The Government must be bold on apprenticeships
Apprenticeships are finally getting the political attention they deserve, but now real action on policy must follow, writes the IPPR’s Joe Dromey
Neglected for too long, the adult skills system is finally rising up the political agenda. There is a growing consensus that if we are to address stagnant productivity and wages, if we are to adapt to rapidly advancing technology, and if we are to build an economy that works for all, we need an effective adult skills system.
Yet the UK suffers both from a lack of high quality vocational provision and low levels of investment. Already low compared to the EU average, employer investment in skills has fallen by 14% per employee in real terms since 2007. At the same time, public spending on adult skills has been slashed, falling by 40% in real terms since 2010.
There is a pressing need for greater investment. The government’s solution is the apprenticeship levy. Introduced in April, the levy deducts a sum equivalent to 0.5% of payroll above £3m, which employers can use to pay for training for apprentices. The levy will raise £3bn a year by 2020/21, and it will help deliver the government’s manifesto commitment of three million apprenticeships in the five years to 2020.
While we have seen progress in terms of quantity though, there are growing concerns about quality. Most apprenticeships are at level 2 and higher level apprenticeships account for just 6% of starts. Both wage returns and opportunities for progression from lower level apprenticeships are often limited.
Recent reforms to the system may undermine quality further. While stimulating investment through the levy, government has removed the requirement to have a recognised qualification as part of an apprenticeship, and given employers responsibility for designing standards.
There is a concern too over the regional impact of the levy. As it is based on payroll, the levy will raise far more per capita in London and the south-east, where pay is higher, and there is a higher concentration of large levy-paying firms. Yet these regions already have higher levels of qualifications, productivity and pay.
Conversely, the levy will raise less, and stimulate training less, in the regions where it is needed most. Instead of addressing the regional disparities that scar our country, the apprenticeship levy may aggravate them. Yet remarkably, government has not even attempted to estimate the regional impact of the levy.
There are some immediate things that the government could do to ensure the levy is a success.
First, the government should rethink its three million target which is driving a focus on quantity to the exclusion of – and potentially at the expense of – quality. Instead government should seek to boost the proportion of apprenticeships at higher levels. While there is a place for level 2 apprenticeships, we should ensure they are a stepping stone, not a destination.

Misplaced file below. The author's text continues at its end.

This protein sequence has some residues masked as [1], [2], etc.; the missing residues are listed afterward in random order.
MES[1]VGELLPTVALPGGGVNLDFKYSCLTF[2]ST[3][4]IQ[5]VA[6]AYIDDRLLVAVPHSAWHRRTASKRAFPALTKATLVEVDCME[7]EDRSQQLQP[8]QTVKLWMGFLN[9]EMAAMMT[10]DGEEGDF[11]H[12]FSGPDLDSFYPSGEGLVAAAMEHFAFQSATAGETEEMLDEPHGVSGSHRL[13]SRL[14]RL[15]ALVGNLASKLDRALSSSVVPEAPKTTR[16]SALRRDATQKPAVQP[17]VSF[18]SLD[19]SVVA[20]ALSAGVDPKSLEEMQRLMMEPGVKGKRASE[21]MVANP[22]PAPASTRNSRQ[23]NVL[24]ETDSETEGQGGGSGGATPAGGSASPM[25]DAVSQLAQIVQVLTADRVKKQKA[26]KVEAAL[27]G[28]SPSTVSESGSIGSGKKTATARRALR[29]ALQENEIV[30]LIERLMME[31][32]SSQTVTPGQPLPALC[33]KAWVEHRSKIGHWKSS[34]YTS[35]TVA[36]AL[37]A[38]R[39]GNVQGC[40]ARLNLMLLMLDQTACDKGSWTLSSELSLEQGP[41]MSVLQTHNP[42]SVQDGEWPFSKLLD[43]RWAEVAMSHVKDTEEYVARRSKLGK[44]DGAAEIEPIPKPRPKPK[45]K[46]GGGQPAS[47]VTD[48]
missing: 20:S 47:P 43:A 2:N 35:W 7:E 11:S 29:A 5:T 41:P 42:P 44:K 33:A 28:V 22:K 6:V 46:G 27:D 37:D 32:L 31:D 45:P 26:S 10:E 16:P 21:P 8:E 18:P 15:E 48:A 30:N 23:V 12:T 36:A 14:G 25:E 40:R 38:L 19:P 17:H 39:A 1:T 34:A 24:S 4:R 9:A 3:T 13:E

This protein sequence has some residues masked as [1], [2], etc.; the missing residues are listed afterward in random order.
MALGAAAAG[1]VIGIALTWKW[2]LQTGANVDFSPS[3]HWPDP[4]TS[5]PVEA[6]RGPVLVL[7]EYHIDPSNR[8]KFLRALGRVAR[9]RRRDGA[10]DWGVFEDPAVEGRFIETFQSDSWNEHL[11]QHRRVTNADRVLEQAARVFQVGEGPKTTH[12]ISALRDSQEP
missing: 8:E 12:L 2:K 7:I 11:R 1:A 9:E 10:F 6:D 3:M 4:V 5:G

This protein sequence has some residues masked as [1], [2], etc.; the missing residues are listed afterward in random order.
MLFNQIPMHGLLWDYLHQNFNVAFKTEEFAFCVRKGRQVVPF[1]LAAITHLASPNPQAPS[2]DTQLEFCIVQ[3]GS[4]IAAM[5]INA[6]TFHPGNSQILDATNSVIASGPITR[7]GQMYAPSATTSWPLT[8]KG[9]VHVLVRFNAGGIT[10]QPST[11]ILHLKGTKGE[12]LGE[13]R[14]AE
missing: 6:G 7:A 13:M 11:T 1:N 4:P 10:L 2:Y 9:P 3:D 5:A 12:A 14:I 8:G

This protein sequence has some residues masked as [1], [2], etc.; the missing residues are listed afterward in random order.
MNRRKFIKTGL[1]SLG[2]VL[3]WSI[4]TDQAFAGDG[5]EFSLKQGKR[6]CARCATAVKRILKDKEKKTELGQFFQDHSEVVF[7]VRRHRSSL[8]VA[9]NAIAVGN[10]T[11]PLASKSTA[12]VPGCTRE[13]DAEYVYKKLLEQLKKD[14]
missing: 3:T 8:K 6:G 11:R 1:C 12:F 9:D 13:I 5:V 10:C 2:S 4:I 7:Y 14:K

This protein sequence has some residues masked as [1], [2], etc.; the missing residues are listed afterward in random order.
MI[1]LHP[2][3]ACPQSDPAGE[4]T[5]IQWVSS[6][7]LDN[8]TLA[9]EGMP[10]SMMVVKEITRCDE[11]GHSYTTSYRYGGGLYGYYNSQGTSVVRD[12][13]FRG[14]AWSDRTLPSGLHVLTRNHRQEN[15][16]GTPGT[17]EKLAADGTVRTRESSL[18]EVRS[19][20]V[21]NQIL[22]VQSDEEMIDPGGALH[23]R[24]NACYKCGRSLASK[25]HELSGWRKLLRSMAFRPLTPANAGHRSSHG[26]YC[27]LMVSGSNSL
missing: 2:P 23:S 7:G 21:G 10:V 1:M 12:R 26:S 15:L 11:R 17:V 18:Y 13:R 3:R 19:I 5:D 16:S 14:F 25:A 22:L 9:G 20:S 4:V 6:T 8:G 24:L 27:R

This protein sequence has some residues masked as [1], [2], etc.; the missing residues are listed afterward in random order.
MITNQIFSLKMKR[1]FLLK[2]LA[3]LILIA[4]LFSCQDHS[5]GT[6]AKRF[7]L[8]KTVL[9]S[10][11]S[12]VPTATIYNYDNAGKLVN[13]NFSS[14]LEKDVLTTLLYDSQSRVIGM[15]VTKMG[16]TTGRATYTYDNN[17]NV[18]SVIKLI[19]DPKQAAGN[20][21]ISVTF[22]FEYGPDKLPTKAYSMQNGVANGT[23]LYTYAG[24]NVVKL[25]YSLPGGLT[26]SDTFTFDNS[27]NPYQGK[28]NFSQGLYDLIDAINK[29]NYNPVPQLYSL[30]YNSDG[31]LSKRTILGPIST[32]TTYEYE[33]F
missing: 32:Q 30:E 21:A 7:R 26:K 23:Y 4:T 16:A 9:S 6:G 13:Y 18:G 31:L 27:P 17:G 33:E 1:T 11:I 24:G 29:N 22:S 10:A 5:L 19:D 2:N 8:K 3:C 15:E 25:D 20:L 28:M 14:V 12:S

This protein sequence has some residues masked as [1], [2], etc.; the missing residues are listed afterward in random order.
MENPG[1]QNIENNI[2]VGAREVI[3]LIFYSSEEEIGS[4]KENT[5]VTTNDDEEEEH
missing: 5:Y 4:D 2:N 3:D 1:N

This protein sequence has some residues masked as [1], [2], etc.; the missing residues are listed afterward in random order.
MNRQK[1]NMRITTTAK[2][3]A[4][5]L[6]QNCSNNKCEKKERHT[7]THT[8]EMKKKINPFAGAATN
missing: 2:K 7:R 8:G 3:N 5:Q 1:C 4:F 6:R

While there are benefits in an employer-led system, employees should be given a voice too. Many of the most successful apprenticeship systems on the continent are characterised by social partnership, with employers and unions jointly governing the system. The Institute of Apprenticeships should be broadened to include representation from the TUC and the largest trade unions in the country, to ensure the system works both for employers and for employees too.
In the medium term – once the reforms have bedded in – we should look to be bolder with the levy, and bolder with the governance of the skills system.
IPPR has called for the levy to be broadened into a skills and productivity levy. Set at 0.5% of payroll for medium-sized employers and 1% for larger firms, the skills and productivity levy would raise £5.1bn – twice as much as the apprenticeship levy – but it would give employers more flexibility, allowing them to spend their funds not just on apprenticeships, but other forms of high quality training.
Top-slicing a quarter of the contributions of the largest employers would create a regional skills fund worth £1.1bn which could be devolved to local areas according to skills needs, to invest in high quality vocational training. This would turbo-charge skills devolution and ensure that the levy addresses – rather than accentuates – regional inequalities.
Finally, government should use the industrial strategy to build strong sectoral institutions to govern the system. Successful skills systems across Europe tend to be underpinned by strong sectoral institutions, which bring together employers and employees to improve the quantity and quality of training.
If we want a system which is genuinely industry-led – but which gives employees a voice too – we should seek to build strong sectoral institutions to drive a collective commitment to skills and productivity.